Site selected for low-barrier housing project in Everett

EVERETT — A site has been selected for a planned housing project for chronically homeless people in Everett.

The proposed location is a 21.5 acre parcel off Evergreen Way in the Glacier View neighborhood.

The land, with an official address of 6107 Berkshire Drive, is also the site of the Everett Fire Department’s training center and the city’s Reservoir No. 3.

“It’s right now the best location we’ve been able to find,” said deputy city attorney David Hall, who has been leading the process.

The city has put out a call for potential bidders to develop the project, which is envisioned as a 60-70 unit building with office space for social service agencies and a front desk staffed around the clock, seven days a week.

The hope is that there will be enough interest from developers that a bid could be submitted to the city by early June.

The project is estimated to cost up to $14 million, of which the city has secured about $3 million.

The city’s portion comes from a $1 million grant from Snohomish County and an expected $2 million from a legislative appropriation. The developers’ proposals also have to identify funding sources for the remainder of the cost, Hall said.

Mayor Ray Stephanson’s administration decided to build low-barrier housing as part of its Safe Streets Plan.

The project has adopted the housing-first model, meaning that those individuals living there will not be required to be sober or otherwise in some form of treatment in order to maintain a roof over their heads.

The intent is to get people into housing, and then provide case management on-site as the residents need or want it.

The planned housing facility will only provide services for the residents, Hall said, not a drop-in services center.

“There’s not going to be a stream of people going to the building,” Hall said.

Another element of the housing plan has been to put 20 people into units at scattered sites around the city. Originally, the goal was to have that many in housing by the end of June.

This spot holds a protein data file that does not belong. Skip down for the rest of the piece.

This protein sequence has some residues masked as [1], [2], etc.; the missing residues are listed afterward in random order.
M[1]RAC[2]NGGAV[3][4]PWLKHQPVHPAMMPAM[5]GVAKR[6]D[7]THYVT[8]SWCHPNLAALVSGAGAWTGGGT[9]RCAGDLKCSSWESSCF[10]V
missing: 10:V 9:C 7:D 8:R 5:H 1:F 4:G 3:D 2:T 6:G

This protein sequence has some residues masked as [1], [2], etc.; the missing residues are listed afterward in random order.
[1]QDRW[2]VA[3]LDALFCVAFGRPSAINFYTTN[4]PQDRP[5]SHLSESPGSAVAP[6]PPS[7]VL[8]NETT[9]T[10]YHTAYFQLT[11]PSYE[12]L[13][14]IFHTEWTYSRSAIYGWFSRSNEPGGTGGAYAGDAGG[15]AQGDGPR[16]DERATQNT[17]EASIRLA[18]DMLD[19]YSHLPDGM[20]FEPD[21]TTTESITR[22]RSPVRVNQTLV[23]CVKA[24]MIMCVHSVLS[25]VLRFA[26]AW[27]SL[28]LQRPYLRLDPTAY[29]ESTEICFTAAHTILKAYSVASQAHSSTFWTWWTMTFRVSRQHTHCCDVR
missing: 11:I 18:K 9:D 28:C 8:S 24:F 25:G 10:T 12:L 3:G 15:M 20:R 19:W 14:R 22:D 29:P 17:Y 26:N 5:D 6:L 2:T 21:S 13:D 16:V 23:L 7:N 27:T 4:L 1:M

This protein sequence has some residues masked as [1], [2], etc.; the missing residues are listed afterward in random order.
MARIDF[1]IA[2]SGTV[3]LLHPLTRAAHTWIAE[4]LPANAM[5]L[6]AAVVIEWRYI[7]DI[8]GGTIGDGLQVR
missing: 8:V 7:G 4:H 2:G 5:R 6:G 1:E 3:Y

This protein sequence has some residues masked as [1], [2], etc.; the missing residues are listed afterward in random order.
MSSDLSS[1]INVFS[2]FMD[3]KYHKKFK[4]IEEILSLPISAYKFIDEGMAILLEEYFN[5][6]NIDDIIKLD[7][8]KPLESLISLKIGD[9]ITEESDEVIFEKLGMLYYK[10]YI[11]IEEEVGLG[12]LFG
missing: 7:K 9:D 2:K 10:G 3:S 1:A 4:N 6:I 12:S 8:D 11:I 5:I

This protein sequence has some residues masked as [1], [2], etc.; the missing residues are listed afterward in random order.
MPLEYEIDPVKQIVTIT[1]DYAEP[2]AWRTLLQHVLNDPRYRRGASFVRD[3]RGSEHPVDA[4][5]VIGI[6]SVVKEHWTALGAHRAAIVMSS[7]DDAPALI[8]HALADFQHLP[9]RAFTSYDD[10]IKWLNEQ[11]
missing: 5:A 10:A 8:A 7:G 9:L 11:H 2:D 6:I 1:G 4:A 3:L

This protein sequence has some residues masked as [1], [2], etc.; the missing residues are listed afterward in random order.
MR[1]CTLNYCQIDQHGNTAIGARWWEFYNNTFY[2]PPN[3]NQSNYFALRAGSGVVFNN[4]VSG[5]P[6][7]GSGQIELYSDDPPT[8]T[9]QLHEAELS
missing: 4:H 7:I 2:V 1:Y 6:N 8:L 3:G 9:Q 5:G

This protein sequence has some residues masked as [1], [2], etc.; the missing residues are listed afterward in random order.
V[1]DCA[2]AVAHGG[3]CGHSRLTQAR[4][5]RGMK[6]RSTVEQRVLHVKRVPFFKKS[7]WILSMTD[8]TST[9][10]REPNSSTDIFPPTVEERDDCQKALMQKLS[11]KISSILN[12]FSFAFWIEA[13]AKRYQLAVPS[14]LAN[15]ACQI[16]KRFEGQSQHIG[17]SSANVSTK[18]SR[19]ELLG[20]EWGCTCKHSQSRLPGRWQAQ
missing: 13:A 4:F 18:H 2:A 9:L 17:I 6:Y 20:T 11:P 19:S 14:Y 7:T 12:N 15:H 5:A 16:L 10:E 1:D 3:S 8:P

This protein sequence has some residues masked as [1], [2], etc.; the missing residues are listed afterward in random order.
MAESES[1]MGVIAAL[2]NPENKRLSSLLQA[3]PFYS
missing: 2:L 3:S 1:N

The city launched an incentive program with the YWCA to provide local landlords with incentives to offer units to people on the city’s CHART list of priority candidates.

The people on the list account for a disproportionate use of resources, such as police, jail and emergency services.

Finding homes for those people has been a slow process, however. So far, only four people have been placed into those units, city prosecutor Hil Kaman said.

Another three people have been identified as candidates for the program once units have been secured. For the time being, those people are either residing in treatment facilities or with family members.

“It’s very challenging in the current rental market,” Kaman said.

The vacancy rate is about 2 percent, so even with secured rent and city-backed remediation funds, it’s tough finding landlords willing to participate.

“What this really highlights is the need for a capital facility for this population,” Kaman said.

The city is accepting developer qualifications only through the end of the month, after which it will solicit formal bids from those who meet the minimum requirements.

The city’s tight schedule is being done to allow potential developers to apply for the current round of federal Section 8 housing vouchers by a June 14 deadline, Hall said.

Design of the planned housing facility will be largely up to the developer, provided it meets the needs of the housing program and doesn’t interfere with firefighter training or reservoir operations.

“The process will allow a lot of public input into the design of the facility,” Hall said.

If everything falls into place, construction could start in late spring of 2017, he said.

Chris Winters: 425-374-4165; cwinters@heraldnet.com. Twitter: @Chris_At_Herald.

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